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The world price of Australia’s mining exports has more than tripled over the past decade, with GDP increases from 2% to 8% in mining sector investment spending during this period, according to a Reserve Bank of Australia (RBA) report.

The mining boom represented a big shock to Australia’s economy – impacting on living standards and leading to a significant appreciation of the Australian dollar.

Imbalance in economy

The appreciation of the Australian dollar has, however, weighed on other industries exposed to trade, such as manufacturing and agriculture, states the RBA report.

Earlier this year, Australian officials stated that the country is now transitioning from mining and construction investment towards other drivers of growth. This comes in light of the mining boom that has seen an imbalance in the Australian economy.

In Q1 2014 the mining industry contributed around 80% of the jump in growth in Australia’s economy, according to reports.

Economy without boom

RBA constructed counterfactual study for how the economy would have evolved without the boom; suggesting that the indirect effects of the boom have been larger than the direct effects of demand on upstream industries.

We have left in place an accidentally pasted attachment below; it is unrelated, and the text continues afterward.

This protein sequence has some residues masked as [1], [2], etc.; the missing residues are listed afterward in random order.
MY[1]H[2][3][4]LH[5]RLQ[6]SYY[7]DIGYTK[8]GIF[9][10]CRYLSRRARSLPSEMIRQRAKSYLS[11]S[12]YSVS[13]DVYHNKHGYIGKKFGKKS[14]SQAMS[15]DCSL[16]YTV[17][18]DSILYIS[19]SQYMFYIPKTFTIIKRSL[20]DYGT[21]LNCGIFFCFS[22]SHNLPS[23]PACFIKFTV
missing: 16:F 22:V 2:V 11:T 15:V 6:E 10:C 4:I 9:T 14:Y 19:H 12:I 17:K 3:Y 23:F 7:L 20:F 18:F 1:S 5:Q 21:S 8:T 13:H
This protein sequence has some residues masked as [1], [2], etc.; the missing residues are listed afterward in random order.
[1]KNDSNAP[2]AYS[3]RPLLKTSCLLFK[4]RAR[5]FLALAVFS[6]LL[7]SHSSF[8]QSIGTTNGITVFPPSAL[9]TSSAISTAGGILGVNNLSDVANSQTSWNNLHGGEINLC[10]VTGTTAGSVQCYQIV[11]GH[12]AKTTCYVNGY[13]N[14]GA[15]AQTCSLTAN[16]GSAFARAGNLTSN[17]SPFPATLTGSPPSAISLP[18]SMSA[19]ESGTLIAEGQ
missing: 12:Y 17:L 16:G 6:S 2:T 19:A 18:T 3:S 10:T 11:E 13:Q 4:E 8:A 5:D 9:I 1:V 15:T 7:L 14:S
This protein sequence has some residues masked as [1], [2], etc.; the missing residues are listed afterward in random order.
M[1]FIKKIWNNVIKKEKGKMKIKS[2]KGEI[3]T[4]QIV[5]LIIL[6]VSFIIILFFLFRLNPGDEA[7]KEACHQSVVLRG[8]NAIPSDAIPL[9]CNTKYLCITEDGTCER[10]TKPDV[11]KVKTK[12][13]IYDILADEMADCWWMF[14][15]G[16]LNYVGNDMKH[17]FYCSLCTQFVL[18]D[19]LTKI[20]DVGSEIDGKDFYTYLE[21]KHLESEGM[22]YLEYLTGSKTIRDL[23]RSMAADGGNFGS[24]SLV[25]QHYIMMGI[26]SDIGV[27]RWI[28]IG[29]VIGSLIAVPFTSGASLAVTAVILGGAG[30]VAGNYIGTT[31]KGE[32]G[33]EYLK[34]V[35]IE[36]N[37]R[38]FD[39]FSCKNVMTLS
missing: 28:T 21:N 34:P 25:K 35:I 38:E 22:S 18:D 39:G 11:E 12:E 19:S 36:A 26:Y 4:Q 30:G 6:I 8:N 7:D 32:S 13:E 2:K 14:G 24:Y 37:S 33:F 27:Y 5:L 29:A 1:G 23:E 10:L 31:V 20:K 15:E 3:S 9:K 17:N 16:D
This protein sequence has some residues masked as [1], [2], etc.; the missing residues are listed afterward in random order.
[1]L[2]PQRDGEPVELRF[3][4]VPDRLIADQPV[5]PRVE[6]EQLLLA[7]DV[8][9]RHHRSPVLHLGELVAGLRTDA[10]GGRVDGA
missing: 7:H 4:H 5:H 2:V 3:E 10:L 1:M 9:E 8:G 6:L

Notably, many of the effects of the mining boom are still unfolding; in particular, many mining projects are transitioning from their construction phase to production, reports RBA.

The effect of the mining boom on living standards can be gauged by the change in real household disposable income per capita.

Employment growth

The stronger activity arising from the mining boom results in lower unemployment, states RBA.

The mining boom is estimated to have lowered the unemployment rate in Australia by 1¼ percentage points in 2013 – some of which represents a long-term reduction in unemployment.

Impact on different industries

The industries that are estimated to benefit most from the boom, outside mining itself, are construction; electricity, gas and water; and distributional services, reports RBA.

These industries sell a disproportionate share of their output to the mining industry.

The effect on electricity, gas and water reflects in part the heavy use of electricity in the production of aluminium.

Migration to mining hubs

RBA estimated that the mining boom would raise household income through several different channels, with migration flows experienced in response to relative job opportunities in the sector.

Employment rose 3% – largely due to the boost to aggregate demand.

Boost in purchasing power

The mining boom, through investment and commodity prices, has boosted the purchasing power and volume of Australian output.

“The combination of changes in income, production and relative prices has meant large changes in the composition of economic activity,” states the RBA report in its concluding remarks.

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